The 2019 GMC Sierra is a very important model for General Motors Canada. Unlike in the American market, where the Sierra plays a distant second sales fiddle to the uber-popular Chevrolet Silverado pickup, north of the border the full-size truck often pushes past its in-house rival in terms of units sold on a yearly basis.
This makes the vehicle's 2019 redesign strategically important in more ways than one. In a country where the Sierra calls the tune and the Silverado falls in line, GMC obviously needs to put its strongest foot forward. More to the point, rivals such as Ford and Ram have certainly not stood still over the course of the past five years, putting pressure on the Sierra in terms of style, features, and performance.
That the Denali is the leading edge of the spear for the new Sierra makes sense - it's the best-equipped and most capable version of the pickup. After spending time with the 2019 GMC Sierra Denali in Newfoundland, however, I discovered that the truck is relying more on flash than substance to carry it through battle against the current crop luxury trucks.
Keep On Truckin'
That's not to say that the 2019 GMC Sierra Denali isn't an excellent option when it comes time to get actually truck stuff done. With a towing capacity hovering around 4,500 kilos, a wider cargo bed, and a larger platform that has pushed out the pickup's interior dimensions to offer startling amounts of rear seat room, the redesigned Sierra is a rugged and ready jobsite companion.
This litany continues under the hood, where a pair of familiar V8s - a 5.3-litre motor good for 355 horsepower and a 6.2-litre that generates 420 horses - remain in place (to be joined by a 3.0-liter turbodiesel V6 later on in the model year). An eight-speed automatic transmission is standard with the Denali, while ordering the 6.2 snags you a 10-speed autobox.
It's the latter that was on-hand for me to sample on the undulating, narrow coastal roads that linked Newfoundland's capital of St. John's with the hamlet of Heart's Delight. Paired with the carry-over magnetic ride control suspension system, the Denali's 460 lb-ft of torque and respectable grip on the road made for a comfortable cruising companion - if not one that had me regularly turning to the vehicle's new 'Sport' driving mode, which added no discernible spice to the experience.
As much as I like what the 2019 GMC Sierra Denali has to offer in terms of practicality and powertrain, it’s the luxury side of the coin - and I do mean coin, given the truck's projected $70k price tag - that loses a lot of its lustre.
The biggest disappointment, to me, was the lack of substantial improvements inside the cabin as compared to the previous-generation truck. Yes, there are gadgets to play with, including a huge head-up display and a revised infotainment system, but the uninspiring materials used throughout the passenger compartment, combined with their uniformly black and grey palette and the interior's conservative overall design failed to feel like a step up for the Denali.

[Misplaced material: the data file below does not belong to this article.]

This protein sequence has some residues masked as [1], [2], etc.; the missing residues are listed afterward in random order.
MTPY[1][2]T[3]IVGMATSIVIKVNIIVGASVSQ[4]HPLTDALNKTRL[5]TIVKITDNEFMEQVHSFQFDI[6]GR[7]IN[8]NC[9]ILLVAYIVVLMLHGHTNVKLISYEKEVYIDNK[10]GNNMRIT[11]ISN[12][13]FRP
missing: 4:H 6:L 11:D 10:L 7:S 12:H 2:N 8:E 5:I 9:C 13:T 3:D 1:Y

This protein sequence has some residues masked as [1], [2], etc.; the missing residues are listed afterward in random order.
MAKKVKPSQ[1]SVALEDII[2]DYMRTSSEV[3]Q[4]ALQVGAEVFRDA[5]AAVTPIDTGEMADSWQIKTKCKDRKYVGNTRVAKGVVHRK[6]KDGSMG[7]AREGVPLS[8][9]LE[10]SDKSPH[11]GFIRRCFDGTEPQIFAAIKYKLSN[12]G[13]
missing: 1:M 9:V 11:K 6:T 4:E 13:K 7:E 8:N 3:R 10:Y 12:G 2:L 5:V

This is a considerable problem, because both the Ford F-150 and Ram 1500, when found in their (identically-named) Limited trims, offer a much more immersive luxury experience. More importantly, they convince the driver that yes, it was worth spending so much money on this particular model rather than settling for something more reasonable.
It's this lack of 'special' that keeps the new Denali from crossing over into the true luxury truck realm. GMC has done its best to try to distract from the good, but not great interior by way of a fancy tailgate that can be used as a bench, table, step, or bed extender, as well as a full carbon fibre box option, but neither of these features are all that high on the list of 'things buyers want in the most expensive truck I can buy.' What's more, I can't see that tailgate's internal mechanisms lasting through too many winter seasons before corrosion takes its toll.
Premium Fans Look Elsewhere
Don't get me wrong: the Sierra is a capable and modern truck, especially when taking into account advanced gear like its new in-depth trailering app and mag-ride suspension. As a range-topper, though, the Denali circling just below the summit, with puzzling omissions such as a lack of adaptive cruise control compounded by a pedestrian interior presentation and equally plain infotainment graphics.
Do yourself a favour: before signing for the Denali, spend some time in an SLT trim, or indeed, any of the more affordable versions of the 2019 Sierra, to decide for yourself whether the extras it's packing are enough to boost your monthly payment. If the answer's no, and you're still keen on a premium pickup, then you'll likely be better satisfied at a Ford or Ram dealership.